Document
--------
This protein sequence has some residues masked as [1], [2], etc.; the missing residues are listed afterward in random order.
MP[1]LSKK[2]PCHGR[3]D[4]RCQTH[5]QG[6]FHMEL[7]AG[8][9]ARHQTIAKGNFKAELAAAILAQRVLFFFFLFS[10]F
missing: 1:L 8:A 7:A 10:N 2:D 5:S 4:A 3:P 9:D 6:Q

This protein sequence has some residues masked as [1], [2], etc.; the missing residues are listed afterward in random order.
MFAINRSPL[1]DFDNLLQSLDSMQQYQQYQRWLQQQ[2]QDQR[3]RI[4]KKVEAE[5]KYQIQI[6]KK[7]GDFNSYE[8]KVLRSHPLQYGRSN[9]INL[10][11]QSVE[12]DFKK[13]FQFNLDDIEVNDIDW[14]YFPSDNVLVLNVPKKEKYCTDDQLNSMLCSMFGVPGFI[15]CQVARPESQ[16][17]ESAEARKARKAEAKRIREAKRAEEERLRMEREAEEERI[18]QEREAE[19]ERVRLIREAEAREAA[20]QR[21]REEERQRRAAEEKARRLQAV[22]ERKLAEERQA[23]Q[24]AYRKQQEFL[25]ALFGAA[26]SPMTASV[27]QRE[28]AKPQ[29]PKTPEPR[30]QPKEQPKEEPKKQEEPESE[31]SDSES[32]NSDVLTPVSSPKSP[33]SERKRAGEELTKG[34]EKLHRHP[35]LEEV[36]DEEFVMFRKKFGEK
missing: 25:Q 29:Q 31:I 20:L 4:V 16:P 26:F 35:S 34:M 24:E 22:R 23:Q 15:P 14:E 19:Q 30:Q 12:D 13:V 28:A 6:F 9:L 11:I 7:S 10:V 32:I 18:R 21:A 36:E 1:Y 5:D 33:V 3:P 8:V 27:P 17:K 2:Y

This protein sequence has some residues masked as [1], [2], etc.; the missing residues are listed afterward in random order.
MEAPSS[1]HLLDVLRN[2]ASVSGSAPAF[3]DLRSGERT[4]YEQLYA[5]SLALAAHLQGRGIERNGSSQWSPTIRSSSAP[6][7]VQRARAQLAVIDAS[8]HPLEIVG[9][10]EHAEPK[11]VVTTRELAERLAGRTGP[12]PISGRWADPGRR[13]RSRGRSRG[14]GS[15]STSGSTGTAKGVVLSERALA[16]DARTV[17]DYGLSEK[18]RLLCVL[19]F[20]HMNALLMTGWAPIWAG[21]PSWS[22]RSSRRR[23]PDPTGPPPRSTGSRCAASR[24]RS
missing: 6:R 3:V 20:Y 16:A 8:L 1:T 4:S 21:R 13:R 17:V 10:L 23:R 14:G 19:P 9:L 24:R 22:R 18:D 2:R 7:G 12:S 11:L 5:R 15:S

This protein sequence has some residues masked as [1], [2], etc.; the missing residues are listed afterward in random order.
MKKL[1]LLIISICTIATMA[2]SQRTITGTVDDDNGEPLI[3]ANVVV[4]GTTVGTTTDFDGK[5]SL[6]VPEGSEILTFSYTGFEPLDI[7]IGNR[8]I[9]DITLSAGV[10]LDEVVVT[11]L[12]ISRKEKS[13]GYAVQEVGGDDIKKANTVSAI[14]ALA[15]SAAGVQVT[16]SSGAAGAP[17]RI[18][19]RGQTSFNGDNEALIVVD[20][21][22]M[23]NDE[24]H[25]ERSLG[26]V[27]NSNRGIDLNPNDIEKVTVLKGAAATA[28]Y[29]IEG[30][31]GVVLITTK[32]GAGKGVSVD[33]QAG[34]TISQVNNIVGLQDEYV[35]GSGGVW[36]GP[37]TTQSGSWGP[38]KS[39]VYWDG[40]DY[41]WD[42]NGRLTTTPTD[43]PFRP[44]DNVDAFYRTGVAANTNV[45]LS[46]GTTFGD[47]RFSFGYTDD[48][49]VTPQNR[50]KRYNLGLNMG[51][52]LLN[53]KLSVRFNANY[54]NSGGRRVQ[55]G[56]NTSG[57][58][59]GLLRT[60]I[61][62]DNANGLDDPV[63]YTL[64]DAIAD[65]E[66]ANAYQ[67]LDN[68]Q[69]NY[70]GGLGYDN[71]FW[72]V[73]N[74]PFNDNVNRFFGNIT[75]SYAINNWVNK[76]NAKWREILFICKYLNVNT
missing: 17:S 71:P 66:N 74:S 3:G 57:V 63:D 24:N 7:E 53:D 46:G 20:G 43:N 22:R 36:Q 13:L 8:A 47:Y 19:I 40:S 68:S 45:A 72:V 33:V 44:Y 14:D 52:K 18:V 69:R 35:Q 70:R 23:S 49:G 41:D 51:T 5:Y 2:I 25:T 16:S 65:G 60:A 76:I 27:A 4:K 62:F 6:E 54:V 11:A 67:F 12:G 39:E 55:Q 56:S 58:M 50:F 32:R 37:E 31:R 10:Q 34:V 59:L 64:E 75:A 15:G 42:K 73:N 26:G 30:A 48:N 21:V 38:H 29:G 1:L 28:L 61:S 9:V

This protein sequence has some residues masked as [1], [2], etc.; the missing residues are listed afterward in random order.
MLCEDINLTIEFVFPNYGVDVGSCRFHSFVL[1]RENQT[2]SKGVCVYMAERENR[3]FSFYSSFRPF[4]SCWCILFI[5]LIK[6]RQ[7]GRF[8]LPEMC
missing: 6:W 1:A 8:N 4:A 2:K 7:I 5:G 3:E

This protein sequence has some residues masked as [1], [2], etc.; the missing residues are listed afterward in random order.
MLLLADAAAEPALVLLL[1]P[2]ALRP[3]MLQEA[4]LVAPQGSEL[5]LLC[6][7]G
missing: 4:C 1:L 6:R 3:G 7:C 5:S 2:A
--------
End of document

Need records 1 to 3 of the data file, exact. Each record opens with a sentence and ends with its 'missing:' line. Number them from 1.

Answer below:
This protein sequence has some residues masked as [1], [2], etc.; the missing residues are listed afterward in random order.
MP[1]LSKK[2]PCHGR[3]D[4]RCQTH[5]QG[6]FHMEL[7]AG[8][9]ARHQTIAKGNFKAELAAAILAQRVLFFFFLFS[10]F
missing: 1:L 8:A 7:A 10:N 2:D 5:S 4:A 3:P 9:D 6:Q

This protein sequence has some residues masked as [1], [2], etc.; the missing residues are listed afterward in random order.
MFAINRSPL[1]DFDNLLQSLDSMQQYQQYQRWLQQQ[2]QDQR[3]RI[4]KKVEAE[5]KYQIQI[6]KK[7]GDFNSYE[8]KVLRSHPLQYGRSN[9]INL[10][11]QSVE[12]DFKK[13]FQFNLDDIEVNDIDW[14]YFPSDNVLVLNVPKKEKYCTDDQLNSMLCSMFGVPGFI[15]CQVARPESQ[16][17]ESAEARKARKAEAKRIREAKRAEEERLRMEREAEEERI[18]QEREAE[19]ERVRLIREAEAREAA[20]QR[21]REEERQRRAAEEKARRLQAV[22]ERKLAEERQA[23]Q[24]AYRKQQEFL[25]ALFGAA[26]SPMTASV[27]QRE[28]AKPQ[29]PKTPEPR[30]QPKEQPKEEPKKQEEPESE[31]SDSES[32]NSDVLTPVSSPKSP[33]SERKRAGEELTKG[34]EKLHRHP[35]LEEV[36]DEEFVMFRKKFGEK
missing: 25:Q 29:Q 31:I 20:L 4:V 16:P 26:F 35:S 34:M 24:E 22:R 23:Q 15:P 14:E 19:Q 30:Q 12:D 13:V 28:A 6:F 9:L 11:I 7:S 10:V 32:I 18:R 21:A 36:E 1:Y 5:D 33:V 3:P 8:V 27:P 17:K 2:Y

This protein sequence has some residues masked as [1], [2], etc.; the missing residues are listed afterward in random order.
MEAPSS[1]HLLDVLRN[2]ASVSGSAPAF[3]DLRSGERT[4]YEQLYA[5]SLALAAHLQGRGIERNGSSQWSPTIRSSSAP[6][7]VQRARAQLAVIDAS[8]HPLEIVG[9][10]EHAEPK[11]VVTTRELAERLAGRTGP[12]PISGRWADPGRR[13]RSRGRSRG[14]GS[15]STSGSTGTAKGVVLSERALA[16]DARTV[17]DYGLSEK[18]RLLCVL[19]F[20]HMNALLMTGWAPIWAG[21]PSWS[22]RSSRRR[23]PDPTGPPPRSTGSRCAASR[24]RS
missing: 6:R 3:V 20:Y 16:A 8:L 1:T 4:S 21:R 13:R 17:V 10:L 23:R 14:G 19:P 9:L 24:R 22:R 18:D 2:R 7:G 12:S 11:L 5:R 15:S